The Sick

Now what is meant by “the sick?” It is a man that is sick and to be restored to health, not his body, not the issues. You will find many people who will say, “I am sick.” They will enumerate pages of symptoms, pages of suffering. They look sick. But they tell you, “I have been to the most eminent physicians. I have had my chest examined. I have been to the neurologist. I have been to the cardiac specialist and have had my heart examined. The eye specialist has examined my eyes. I have been to the gynaecologist and have had my uterus examined”, says the woman. “I have been physically examined from head to foot, and they tell me I am not sick, I have no disease.” Many a time have I heard this story after getting three or four pages of symptoms. What does it mean? It is true if that state progresses there will be evidences of disease, i.e., evidences which the pathologist may discover by his physical examination. But at present the patient is not sick, says the learned doctor. “But what do all these symptoms mean? I do not sleep at night. I have pains and aches. My bowels do not move.”

“Oh, well, you have constipation,” That is the first thing that has been diagnosed. But do all these things exist without a cause? It would seem from one opinion that the “constipation” is the disease per se, but from another opinion it would appear to be the cause of disease; the “diagnosis” is made to apply to one as much as to the other. But this is the character of vagaries so common to Old School whims. These symptoms are but the language of nature, talking out as it were, and showing as clearly as the daylight the internal nature of the sick man or woman.

If this state progresses the lungs break down. The doctor says, “Oh, now you have consumption,” or a great change appears in the liver, and he says, “Oh, now you have fatty degeneration of the liver;” or albumen appears in the urine, and he tells the patient, “Now I am able to name your disease. You have some one of the forms of Bright’s disease.” It is nonsense to say that prior to the localization of disease, the patient is not sick. Does it not seem clear that this patient has been sick, and very sick, even from childhood? Under traditional methods it is necessary that a diagnosis be made before the treatment can be settled, but in most cases the diagnosis cannot be made until the results of disease have rendered the patient incurable.

Again, take the nervous child. It has wild dreams, twitching, restless sleep, nervous excitement, hysterical manifestations, but if we examine all the organs of the body we will find nothing the matter with them. This sickness, however, which is present, if allowed to go on uncured, will in twenty or thirty years result in tissue change; the organs will become affected and then it will be said that the body is diseased; but the individual has been sick from the beginning. It is a question whether we will start out and consider the results of disease or begin at the beginning with the causes. If we have material ideas of disease we will have material ideas of the means of cure.

If we believe an organ is sick and alone constitutes the disease, we must feel that if we could remove the organ we would cure the patient. A man has a necrotic conditions of the hand; then if we believe that only the hand is sick we would think we had cured the patient by removing his hand. Say the hand is cancerous. According to this idea it is cancerous in itself and from itself, and seeing he would later die from the cancer of his hand we would conscientiously remove the hand and so cure the patient. For an eruption on the skin we would use local means to stimulate the functions of the skin and make it heal, and believing the eruption had no cause behind it we would conscientiously think we had cured the patient. But this is the reductio ad absurdum, for nothing exists without a cause. The organs are not the man. The man is prior to the organs. From first to last is the order of sickness as well as the order of cure. From man to his organs and not from organs to the man.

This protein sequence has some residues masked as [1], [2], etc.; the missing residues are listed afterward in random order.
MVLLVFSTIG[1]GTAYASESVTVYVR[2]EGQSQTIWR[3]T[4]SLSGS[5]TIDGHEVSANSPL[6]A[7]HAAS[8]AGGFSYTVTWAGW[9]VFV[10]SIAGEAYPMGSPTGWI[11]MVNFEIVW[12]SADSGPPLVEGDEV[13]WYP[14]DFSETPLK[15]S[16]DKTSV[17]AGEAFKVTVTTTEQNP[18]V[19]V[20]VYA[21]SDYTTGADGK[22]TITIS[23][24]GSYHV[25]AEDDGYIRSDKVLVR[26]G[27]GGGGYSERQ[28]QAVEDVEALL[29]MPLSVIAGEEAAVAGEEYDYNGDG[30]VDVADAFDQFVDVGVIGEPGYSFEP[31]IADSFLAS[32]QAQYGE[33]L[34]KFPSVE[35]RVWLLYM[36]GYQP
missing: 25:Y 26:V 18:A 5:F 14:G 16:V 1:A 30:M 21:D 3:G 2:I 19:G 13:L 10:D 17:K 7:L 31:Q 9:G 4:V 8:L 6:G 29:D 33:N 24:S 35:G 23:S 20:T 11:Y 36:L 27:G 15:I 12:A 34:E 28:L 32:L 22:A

Well, then who is this sick man? The tissues could not become sick unless something prior to them had been deranged and make them sick. What is there of this man that can be called the internal man? What is there that can be removed so that the whole that is physical may be left behind? We say that man dies but leaves his body behind. We dissect the body and find all of his organs. Everything that we know by the senses belongs to physical man. everything that we can feel with the fingers and see with the eyes he leaves behind.

James Tyler Kent
James Tyler Kent (1849–1916) was an American physician. Prior to his involvement with homeopathy, Kent had practiced conventional medicine in St. Louis, Missouri. He discovered and "converted" to homeopathy as a result of his wife's recovery from a serious ailment using homeopathic methods.
In 1881, Kent accepted a position as professor of anatomy at the Homeopathic College of Missouri, an institution with which he remained affiliated until 1888. In 1890, Kent moved to Pennsylvania to take a position as Dean of Professors at the Post-Graduate Homeopathic Medical School of Philadelphia. In 1897 Kent published his magnum opus, Repertory of the Homœopathic Materia Medica. Kent moved to Chicago in 1903, where he taught at Hahnemann Medical College.